The other day I was putting away an extension cord. I opened the closet, looked up at the container, which is higher than I can reach, and almost tossed it on the floor and closed the door.
Robert Collier said, “Success is the sum of small efforts, repeated day in and day out.” Staying organized requires many small efforts.
We're often better at this at work—returning files to file drawers, shredding documents rather than making a pile by the desk, leaving common areas clean after use, etc. We expect public places like grocery stores to abide by a standard of excellence that often exceeds our own at home.
We don’t want to have to search through a pile of canned goods at the store to find the Cream of Chicken Soup. It should be on the soup shelf next to the Cream of Mushroom with a label underneath, right?
It’s not that we WANT to search through piles of random stuff in our own homes but, neither do we want to do that which prevents the piles and keeps things organized. It’s those “small efforts” Collier referenced that have big effects when it comes to keeping clutter to a minimum.
What stopped me from wanting to put away the extension cord? Getting a step stool from the laundry room. How hard is that? Not very. Sometimes the small effort is having the right product in place. Other times, it’s practicing a simple routine.
Here are five Timely Tips to combat clutter.
Timely Tips for Big Effects
Step Stools– This is a simple fix to the “it’s too high to put away” excuse. Purchase a few of the plastic fold-up step stools that can slide into a 2-inch space, like the one pictured above. Strategically place them in or very near closets with high shelving. Slide one between the fridge and cabinet in the kitchen and between the washer and dryer if you have tall cabinets there. You’ll be empowered to make the small effort to put away the high stuff.
Recycling Bins– Are there magazines, newspapers, catalogs, and ads piled around your easy chair? Is the entry table stacked with recyclable mail? Do empty soda cans amass on the kitchen counter? What about your home office desk or bathroom? Do each of these areas have a receptacle for items that need recycling? It doesn’t have to be a big blue bin with the recycle emblem stamped on the side. Choose baskets or containers that looks appropriate for the location and place them wherever you tend to create recyclable materials. Check out how Chas used Dollar Store wall art to decorate her recycle bin: Chas' Crazy Creations.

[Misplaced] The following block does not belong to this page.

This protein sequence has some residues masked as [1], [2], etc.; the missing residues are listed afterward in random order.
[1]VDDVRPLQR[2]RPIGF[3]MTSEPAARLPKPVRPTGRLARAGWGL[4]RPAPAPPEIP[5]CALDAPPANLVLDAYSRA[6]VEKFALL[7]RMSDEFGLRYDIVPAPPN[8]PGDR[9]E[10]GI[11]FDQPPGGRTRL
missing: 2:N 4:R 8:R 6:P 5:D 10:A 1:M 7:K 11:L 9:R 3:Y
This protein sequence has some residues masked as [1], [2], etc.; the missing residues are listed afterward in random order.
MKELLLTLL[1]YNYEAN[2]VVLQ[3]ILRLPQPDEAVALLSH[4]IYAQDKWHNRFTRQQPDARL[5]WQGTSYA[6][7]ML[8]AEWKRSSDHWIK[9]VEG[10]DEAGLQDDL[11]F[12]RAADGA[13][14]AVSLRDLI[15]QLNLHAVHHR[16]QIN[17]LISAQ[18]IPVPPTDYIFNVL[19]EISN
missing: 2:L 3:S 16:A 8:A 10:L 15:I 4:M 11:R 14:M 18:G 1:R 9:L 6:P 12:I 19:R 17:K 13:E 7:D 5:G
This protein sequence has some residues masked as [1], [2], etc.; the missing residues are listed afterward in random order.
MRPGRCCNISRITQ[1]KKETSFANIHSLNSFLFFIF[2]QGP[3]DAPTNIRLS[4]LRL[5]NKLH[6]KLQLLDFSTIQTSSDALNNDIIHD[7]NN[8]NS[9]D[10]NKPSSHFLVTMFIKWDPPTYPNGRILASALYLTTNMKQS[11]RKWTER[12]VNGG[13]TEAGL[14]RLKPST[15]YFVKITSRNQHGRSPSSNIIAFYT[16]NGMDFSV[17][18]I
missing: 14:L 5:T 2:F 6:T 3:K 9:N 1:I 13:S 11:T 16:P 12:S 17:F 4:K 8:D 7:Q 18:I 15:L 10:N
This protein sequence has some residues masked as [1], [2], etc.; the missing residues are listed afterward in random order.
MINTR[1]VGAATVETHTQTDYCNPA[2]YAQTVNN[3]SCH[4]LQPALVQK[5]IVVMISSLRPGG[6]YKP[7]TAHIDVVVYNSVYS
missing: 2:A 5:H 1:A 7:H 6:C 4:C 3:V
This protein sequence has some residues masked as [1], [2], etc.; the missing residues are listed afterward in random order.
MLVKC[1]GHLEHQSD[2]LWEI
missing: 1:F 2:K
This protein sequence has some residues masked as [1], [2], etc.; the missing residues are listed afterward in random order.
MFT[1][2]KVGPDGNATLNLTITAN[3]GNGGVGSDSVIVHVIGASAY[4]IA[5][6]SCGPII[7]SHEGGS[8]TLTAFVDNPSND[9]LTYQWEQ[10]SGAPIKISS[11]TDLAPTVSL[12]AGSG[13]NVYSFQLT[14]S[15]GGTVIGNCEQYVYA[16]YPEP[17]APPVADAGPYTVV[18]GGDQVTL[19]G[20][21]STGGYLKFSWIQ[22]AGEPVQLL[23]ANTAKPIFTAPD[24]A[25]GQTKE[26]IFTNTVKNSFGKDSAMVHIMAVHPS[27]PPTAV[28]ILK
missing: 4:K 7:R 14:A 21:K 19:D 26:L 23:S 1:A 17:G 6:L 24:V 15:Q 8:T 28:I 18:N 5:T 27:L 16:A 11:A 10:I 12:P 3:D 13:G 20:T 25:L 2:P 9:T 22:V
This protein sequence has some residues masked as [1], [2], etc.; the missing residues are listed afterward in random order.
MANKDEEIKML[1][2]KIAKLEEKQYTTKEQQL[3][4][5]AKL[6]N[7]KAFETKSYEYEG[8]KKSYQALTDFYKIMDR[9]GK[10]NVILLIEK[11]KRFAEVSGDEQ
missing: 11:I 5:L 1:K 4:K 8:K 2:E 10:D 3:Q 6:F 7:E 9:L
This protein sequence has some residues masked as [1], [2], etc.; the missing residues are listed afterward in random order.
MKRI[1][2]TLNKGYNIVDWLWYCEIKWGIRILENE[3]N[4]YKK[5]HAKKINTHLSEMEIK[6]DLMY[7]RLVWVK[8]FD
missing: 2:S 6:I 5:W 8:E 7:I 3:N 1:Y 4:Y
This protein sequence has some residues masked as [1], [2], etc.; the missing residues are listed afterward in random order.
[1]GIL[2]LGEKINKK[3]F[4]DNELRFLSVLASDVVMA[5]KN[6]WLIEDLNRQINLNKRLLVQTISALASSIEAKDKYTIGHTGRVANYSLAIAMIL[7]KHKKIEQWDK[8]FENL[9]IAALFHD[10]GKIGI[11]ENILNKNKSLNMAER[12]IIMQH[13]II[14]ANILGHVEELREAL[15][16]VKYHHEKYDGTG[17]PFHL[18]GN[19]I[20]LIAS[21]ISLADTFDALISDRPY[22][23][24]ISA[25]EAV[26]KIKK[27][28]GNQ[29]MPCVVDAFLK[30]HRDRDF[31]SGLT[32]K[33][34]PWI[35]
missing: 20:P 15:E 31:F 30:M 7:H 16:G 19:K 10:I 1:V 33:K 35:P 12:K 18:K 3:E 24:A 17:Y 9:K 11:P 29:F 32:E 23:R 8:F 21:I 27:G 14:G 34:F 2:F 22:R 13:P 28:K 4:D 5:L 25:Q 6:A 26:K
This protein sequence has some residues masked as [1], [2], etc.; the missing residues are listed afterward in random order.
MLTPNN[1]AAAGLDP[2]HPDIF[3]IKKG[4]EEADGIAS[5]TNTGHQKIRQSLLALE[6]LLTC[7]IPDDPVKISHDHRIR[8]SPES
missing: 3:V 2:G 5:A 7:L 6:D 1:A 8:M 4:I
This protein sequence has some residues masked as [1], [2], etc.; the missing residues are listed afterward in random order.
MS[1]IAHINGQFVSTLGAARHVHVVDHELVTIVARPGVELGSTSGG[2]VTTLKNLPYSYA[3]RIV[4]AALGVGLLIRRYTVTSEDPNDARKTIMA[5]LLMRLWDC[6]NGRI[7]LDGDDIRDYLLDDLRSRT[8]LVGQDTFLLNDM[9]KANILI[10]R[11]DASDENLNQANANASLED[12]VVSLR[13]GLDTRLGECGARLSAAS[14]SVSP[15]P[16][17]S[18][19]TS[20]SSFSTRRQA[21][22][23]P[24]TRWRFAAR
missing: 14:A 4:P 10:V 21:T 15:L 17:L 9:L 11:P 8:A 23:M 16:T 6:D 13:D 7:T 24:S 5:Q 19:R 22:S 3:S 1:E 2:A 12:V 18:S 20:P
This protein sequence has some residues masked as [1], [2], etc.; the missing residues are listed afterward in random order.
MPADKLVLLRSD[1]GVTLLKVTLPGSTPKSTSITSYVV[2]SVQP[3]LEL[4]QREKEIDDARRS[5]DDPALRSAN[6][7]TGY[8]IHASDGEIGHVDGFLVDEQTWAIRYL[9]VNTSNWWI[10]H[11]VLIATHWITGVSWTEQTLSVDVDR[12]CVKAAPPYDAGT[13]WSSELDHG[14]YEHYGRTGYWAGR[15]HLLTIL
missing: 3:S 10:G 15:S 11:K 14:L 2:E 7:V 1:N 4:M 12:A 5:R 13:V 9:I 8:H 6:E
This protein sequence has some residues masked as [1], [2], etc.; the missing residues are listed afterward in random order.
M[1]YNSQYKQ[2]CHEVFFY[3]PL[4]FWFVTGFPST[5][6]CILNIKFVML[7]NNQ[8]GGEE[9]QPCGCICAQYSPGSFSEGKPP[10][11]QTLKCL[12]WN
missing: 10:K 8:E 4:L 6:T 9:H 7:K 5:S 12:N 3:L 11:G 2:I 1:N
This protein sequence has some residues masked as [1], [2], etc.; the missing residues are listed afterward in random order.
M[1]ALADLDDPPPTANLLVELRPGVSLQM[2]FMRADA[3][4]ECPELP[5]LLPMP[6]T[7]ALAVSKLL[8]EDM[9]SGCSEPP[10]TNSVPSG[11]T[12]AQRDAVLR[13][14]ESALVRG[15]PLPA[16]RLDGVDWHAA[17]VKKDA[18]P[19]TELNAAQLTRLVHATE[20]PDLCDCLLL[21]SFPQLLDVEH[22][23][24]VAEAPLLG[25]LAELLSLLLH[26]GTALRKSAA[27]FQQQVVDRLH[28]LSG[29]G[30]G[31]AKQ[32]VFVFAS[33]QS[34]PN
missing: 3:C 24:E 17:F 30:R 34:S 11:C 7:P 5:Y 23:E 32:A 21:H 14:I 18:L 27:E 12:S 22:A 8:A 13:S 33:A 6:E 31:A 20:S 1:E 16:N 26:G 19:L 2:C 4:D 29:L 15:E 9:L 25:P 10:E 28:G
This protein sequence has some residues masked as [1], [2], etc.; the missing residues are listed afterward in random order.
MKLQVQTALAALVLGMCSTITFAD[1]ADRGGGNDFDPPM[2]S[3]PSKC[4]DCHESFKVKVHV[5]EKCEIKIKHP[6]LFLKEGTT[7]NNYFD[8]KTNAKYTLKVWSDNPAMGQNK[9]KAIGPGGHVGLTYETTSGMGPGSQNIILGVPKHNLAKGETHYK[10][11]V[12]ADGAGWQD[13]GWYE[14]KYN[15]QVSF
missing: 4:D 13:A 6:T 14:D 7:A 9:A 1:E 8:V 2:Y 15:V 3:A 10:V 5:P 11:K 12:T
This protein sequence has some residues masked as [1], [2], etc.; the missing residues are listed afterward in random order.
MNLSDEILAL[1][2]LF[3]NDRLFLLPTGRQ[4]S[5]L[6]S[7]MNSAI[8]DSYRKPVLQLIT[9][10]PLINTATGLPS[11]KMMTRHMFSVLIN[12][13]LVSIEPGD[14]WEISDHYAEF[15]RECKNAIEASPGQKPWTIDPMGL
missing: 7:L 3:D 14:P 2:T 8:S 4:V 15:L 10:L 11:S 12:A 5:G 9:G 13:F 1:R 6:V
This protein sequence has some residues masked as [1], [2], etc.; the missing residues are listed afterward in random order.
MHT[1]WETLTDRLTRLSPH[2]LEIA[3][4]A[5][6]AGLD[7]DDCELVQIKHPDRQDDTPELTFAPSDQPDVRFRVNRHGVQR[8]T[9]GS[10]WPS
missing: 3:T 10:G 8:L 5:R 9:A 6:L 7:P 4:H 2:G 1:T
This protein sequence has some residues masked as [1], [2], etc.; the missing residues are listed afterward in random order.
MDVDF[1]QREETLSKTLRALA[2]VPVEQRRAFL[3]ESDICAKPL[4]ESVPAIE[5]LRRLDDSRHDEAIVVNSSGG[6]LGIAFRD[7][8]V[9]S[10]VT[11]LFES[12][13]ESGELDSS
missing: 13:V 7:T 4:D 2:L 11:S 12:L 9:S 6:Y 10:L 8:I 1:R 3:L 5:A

Remove Stuff From Bags– You already have a routine of taking your groceries out of their bags before putting them in the fridge. Copy that routine for everything else you buy. Whenever you toss a shopping bag of stuff into the pantry, closet, or drawer, you’re likely to forget what’s in it, not be able to find the stuff when you need it, and ultimately create clutter by purchasing more to replace it. Small effort – remove stuff from bags and place it intentionally where it belongs.
Ten-minute Tidy– Take ten minutes before you go to bed to tidy up your living space. You know, the little pile you dumped on a chair when you returned home, a few dishes on the countertop, the popcorn bowl on the coffee table. Done daily, a few minutes of tidying means no major, overwhelming task at the end of the week, month, or year. Truly big effects, for a small effort.
Two-minute Rule–You use the scotch tape in the other room and leave it there. You dump a load of clean laundry on the sofa and walk away. You pull three tops from the closet before deciding which one to wear and leave the others on the corner of the bed. The Two-Minute Rule ends the “leave it here for now” clutter. Simple and to the point: If it takes less than two minutes, DO IT NOW!